Defensive medicine drives ED physician imaging overutilization

Emergency room doctors are ordering CT and MRI exams that may be unnecessary because of fears of malpractice lawsuits, according to an article in the journal Academic Emergency Medicine.

The study, led by Hemal K. Kanzaria, MD, an emergency room physician at the University of California Los Angeles, was based on a survey of 435 emergency physicians.

Of those 435 physicians, 85% believe that too many diagnostic tests are ordered in their departments. In addition, 97% said that at least some of the advanced imaging studies they order are medically unnecessary.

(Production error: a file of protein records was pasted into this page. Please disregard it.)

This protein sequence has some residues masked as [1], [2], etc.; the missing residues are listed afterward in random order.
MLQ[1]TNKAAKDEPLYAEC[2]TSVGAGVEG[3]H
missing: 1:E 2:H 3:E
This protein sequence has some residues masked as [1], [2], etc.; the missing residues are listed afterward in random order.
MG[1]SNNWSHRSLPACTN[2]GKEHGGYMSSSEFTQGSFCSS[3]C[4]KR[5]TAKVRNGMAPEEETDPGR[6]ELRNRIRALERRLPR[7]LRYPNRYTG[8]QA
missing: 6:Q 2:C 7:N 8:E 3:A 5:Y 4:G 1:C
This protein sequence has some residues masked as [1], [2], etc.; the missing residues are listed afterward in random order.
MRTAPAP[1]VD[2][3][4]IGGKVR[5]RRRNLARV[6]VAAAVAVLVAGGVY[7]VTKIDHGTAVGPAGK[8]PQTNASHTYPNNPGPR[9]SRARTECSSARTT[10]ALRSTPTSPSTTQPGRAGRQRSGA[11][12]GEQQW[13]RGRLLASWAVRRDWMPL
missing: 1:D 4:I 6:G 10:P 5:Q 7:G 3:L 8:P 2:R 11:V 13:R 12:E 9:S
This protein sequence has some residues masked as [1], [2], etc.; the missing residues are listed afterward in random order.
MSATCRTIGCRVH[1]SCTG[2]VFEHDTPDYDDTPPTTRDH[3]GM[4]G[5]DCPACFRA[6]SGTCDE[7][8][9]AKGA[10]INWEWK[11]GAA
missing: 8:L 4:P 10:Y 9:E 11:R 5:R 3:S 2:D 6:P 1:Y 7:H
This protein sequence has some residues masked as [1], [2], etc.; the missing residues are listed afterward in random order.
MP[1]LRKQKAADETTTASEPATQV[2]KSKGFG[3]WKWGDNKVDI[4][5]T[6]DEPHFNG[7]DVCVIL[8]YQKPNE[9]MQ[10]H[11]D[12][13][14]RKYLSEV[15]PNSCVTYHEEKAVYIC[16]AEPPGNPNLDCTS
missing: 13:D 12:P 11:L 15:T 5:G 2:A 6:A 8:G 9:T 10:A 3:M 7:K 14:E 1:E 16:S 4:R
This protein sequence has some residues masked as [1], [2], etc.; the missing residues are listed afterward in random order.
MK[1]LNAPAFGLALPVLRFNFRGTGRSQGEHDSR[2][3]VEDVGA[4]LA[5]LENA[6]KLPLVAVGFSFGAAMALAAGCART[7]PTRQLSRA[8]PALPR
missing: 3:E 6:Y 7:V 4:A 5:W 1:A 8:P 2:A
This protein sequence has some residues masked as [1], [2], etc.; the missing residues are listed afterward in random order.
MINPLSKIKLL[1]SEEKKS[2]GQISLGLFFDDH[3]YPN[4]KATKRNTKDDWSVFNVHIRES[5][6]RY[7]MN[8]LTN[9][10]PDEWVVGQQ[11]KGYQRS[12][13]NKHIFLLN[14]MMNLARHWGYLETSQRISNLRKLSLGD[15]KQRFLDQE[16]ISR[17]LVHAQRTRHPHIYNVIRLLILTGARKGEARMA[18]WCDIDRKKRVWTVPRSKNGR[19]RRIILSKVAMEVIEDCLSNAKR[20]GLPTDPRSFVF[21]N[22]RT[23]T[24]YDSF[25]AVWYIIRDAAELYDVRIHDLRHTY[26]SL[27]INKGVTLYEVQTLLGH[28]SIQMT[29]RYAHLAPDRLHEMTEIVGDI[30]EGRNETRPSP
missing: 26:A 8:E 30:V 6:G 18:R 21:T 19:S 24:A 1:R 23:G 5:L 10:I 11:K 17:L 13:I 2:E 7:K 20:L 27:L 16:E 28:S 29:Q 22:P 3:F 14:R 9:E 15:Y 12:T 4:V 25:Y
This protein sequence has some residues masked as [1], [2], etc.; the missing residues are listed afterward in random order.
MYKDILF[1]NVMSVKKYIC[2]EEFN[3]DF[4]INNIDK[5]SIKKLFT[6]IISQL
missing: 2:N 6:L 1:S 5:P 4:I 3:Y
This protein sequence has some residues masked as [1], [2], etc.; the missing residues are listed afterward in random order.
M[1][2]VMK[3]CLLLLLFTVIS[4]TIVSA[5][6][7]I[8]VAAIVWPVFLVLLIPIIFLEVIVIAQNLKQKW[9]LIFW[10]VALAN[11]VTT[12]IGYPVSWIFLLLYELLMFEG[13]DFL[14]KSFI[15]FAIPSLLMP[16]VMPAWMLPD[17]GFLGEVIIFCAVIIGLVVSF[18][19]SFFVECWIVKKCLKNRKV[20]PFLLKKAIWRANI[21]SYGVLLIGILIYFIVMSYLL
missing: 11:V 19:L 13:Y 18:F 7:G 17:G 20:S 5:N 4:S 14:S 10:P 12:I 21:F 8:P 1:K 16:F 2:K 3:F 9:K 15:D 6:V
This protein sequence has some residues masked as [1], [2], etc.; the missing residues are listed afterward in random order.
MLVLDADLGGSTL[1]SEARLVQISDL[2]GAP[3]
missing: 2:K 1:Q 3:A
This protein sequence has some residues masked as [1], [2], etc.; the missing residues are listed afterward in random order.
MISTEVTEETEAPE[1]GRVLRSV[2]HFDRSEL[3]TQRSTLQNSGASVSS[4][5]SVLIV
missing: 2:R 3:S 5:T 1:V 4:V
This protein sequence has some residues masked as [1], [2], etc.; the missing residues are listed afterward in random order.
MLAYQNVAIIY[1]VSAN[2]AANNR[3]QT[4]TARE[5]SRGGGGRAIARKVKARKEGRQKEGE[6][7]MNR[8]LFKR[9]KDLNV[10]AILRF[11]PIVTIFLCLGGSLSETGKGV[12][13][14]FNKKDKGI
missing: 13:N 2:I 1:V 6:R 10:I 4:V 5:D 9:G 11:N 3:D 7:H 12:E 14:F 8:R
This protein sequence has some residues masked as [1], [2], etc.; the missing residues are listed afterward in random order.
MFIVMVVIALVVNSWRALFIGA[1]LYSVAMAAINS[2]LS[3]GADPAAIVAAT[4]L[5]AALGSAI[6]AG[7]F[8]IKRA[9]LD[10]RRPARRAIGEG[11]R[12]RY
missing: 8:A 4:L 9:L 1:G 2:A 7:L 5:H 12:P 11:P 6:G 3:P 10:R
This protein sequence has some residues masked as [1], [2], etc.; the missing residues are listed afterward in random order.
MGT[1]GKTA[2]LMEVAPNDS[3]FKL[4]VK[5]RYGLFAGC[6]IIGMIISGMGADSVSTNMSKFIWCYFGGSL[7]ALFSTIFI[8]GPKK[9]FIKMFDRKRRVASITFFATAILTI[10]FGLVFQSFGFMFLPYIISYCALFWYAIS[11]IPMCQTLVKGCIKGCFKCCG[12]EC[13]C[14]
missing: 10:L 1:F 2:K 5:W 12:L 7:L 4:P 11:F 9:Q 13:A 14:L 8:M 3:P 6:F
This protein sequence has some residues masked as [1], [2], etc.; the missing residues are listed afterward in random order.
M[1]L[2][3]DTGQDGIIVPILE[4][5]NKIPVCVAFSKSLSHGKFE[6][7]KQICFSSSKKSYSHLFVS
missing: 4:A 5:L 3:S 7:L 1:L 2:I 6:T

Why? The survey respondents said they were afraid of missing low-probability diagnoses, as well as malpractice litigiation.

The survey respondents said that solutions that could  be “extremely” or “very” helpful in reducing unnecessary imaging in emergency departments included malpractice reform (79%), increased patient involvement through education (70%) and shared decision-making (56%), feedback to physicians on test-ordering metrics (55%), and improved education of physicians on diagnostic testing (50%).

“We need to be more cognizant of the culture within and outside of medicine that contributes to over-testing, and we need to address these systems and drivers,” Kanzaria told Time Magazine. “That’s what I hope will result from this work.”